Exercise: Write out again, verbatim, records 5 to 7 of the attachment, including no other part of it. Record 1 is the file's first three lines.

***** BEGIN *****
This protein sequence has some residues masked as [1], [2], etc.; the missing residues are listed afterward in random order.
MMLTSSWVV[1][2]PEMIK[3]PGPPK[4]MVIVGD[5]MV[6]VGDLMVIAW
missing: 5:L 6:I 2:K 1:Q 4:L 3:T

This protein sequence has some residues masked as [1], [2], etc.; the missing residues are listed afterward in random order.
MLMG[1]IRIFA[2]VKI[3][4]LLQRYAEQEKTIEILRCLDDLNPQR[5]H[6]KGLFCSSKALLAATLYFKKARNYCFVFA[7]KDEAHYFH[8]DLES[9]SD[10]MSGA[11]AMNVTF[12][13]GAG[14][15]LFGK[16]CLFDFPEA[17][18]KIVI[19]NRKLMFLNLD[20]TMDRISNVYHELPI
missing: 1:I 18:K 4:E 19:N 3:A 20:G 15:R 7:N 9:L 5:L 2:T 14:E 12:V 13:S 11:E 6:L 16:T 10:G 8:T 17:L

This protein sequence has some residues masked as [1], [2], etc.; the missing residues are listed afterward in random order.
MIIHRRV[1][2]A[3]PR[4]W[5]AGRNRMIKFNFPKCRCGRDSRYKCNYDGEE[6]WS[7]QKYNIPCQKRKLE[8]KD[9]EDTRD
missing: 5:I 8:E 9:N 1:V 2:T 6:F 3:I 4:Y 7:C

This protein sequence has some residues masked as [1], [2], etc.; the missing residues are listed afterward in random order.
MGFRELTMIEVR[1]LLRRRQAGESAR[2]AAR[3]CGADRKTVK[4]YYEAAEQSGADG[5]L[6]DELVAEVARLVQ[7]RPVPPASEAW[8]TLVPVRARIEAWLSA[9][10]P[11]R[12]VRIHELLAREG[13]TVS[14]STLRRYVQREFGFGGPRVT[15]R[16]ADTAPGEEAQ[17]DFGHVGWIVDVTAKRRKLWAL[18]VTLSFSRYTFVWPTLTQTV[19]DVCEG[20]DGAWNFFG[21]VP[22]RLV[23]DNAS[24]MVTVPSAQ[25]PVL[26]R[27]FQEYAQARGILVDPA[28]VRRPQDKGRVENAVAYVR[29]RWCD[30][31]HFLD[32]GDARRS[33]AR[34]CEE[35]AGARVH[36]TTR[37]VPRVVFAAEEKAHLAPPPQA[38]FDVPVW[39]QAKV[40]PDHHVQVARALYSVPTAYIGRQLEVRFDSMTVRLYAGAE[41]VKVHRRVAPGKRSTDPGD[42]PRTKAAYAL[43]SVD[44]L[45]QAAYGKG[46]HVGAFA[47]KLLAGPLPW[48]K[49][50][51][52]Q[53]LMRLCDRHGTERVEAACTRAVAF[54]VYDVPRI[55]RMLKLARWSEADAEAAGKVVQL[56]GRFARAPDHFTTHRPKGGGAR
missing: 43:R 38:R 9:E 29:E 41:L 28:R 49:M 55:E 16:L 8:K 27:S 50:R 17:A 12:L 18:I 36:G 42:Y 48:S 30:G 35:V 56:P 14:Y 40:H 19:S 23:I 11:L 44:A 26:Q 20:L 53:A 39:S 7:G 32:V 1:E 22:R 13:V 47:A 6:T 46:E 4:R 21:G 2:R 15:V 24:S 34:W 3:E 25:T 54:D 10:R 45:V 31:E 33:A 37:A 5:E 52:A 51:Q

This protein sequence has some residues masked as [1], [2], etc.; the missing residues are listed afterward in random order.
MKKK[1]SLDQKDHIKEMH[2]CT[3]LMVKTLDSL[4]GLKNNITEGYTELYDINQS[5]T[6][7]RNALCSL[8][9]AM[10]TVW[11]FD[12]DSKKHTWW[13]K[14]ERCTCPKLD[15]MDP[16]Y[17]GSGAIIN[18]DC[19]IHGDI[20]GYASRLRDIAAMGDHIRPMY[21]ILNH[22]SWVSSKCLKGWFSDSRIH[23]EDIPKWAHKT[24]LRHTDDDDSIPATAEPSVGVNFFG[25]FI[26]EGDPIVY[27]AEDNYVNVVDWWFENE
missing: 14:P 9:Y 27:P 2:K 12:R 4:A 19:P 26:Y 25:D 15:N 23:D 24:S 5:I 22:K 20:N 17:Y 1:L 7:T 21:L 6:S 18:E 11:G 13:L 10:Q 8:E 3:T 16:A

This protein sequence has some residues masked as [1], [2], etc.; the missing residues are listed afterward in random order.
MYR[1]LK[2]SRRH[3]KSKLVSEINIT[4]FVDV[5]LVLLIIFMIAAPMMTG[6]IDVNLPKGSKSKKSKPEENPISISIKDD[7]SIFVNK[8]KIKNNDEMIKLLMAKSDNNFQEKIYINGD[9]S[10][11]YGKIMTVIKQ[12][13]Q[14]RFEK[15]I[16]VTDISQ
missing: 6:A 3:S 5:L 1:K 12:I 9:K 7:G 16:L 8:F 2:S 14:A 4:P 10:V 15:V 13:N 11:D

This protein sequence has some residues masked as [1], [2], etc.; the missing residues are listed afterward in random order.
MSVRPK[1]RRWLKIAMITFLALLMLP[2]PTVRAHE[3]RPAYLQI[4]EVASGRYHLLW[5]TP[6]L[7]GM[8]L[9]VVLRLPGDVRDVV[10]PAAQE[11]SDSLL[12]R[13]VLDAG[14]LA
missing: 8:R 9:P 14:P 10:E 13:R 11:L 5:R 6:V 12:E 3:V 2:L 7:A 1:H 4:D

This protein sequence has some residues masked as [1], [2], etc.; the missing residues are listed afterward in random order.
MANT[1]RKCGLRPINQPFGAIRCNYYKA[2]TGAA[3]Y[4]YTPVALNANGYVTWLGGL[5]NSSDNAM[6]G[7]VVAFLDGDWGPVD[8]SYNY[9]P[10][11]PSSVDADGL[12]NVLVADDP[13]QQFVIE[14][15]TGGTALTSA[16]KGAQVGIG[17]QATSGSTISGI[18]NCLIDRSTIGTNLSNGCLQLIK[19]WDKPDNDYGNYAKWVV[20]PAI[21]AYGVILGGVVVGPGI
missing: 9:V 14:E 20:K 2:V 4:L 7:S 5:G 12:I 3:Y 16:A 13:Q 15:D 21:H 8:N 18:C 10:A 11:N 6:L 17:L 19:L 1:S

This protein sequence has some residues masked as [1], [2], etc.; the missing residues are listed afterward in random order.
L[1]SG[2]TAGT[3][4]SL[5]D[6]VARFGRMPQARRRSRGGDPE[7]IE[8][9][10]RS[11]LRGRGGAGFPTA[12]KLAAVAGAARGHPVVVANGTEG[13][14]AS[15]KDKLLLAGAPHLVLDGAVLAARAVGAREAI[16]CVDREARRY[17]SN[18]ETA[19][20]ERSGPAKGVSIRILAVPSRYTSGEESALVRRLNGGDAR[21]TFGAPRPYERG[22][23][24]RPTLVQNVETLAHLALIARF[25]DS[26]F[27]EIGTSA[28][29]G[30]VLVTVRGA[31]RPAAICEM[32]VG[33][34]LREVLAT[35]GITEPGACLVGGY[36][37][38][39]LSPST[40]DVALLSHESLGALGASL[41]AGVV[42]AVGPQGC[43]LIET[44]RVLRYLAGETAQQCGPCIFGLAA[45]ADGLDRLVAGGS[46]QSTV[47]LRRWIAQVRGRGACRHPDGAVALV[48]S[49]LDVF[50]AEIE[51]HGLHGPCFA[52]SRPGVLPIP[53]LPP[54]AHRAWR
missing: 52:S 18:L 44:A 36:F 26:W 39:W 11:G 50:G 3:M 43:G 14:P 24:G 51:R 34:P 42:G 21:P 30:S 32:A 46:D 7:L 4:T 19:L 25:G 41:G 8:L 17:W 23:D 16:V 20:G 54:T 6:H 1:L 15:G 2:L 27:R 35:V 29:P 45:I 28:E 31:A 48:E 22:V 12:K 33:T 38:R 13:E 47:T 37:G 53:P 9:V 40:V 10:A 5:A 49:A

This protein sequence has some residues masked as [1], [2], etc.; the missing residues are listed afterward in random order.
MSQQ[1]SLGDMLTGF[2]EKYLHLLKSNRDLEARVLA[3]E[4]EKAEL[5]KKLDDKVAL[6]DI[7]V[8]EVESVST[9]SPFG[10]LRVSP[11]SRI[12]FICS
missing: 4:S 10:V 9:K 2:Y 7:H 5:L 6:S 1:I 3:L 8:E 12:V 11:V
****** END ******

This protein sequence has some residues masked as [1], [2], etc.; the missing residues are listed afterward in random order.
MKKK[1]SLDQKDHIKEMH[2]CT[3]LMVKTLDSL[4]GLKNNITEGYTELYDINQS[5]T[6][7]RNALCSL[8][9]AM[10]TVW[11]FD[12]DSKKHTWW[13]K[14]ERCTCPKLD[15]MDP[16]Y[17]GSGAIIN[18]DC[19]IHGDI[20]GYASRLRDIAAMGDHIRPMY[21]ILNH[22]SWVSSKCLKGWFSDSRIH[23]EDIPKWAHKT[24]LRHTDDDDSIPATAEPSVGVNFFG[25]FI[26]EGDPIVY[27]AEDNYVNVVDWWFENE
missing: 14:P 9:Y 27:P 2:K 12:R 4:A 19:P 26:Y 25:D 15:N 23:D 24:S 5:I 22:K 20:N 17:Y 1:L 7:T 21:L 6:S 18:E 11:G 13:L 10:Q 8:E 3:T 16:A

This protein sequence has some residues masked as [1], [2], etc.; the missing residues are listed afterward in random order.
MYR[1]LK[2]SRRH[3]KSKLVSEINIT[4]FVDV[5]LVLLIIFMIAAPMMTG[6]IDVNLPKGSKSKKSKPEENPISISIKDD[7]SIFVNK[8]KIKNNDEMIKLLMAKSDNNFQEKIYINGD[9]S[10][11]YGKIMTVIKQ[12][13]Q[14]RFEK[15]I[16]VTDISQ
missing: 6:A 3:S 5:L 1:K 12:I 9:K 7:G 16:L 8:F 2:S 14:A 4:P 10:V 15:V 13:N 11:D

This protein sequence has some residues masked as [1], [2], etc.; the missing residues are listed afterward in random order.
MSVRPK[1]RRWLKIAMITFLALLMLP[2]PTVRAHE[3]RPAYLQI[4]EVASGRYHLLW[5]TP[6]L[7]GM[8]L[9]VVLRLPGDVRDVV[10]PAAQE[11]SDSLL[12]R[13]VLDAG[14]LA
missing: 8:R 9:P 14:P 10:E 13:R 11:L 5:R 6:V 12:E 3:V 2:L 7:A 1:H 4:D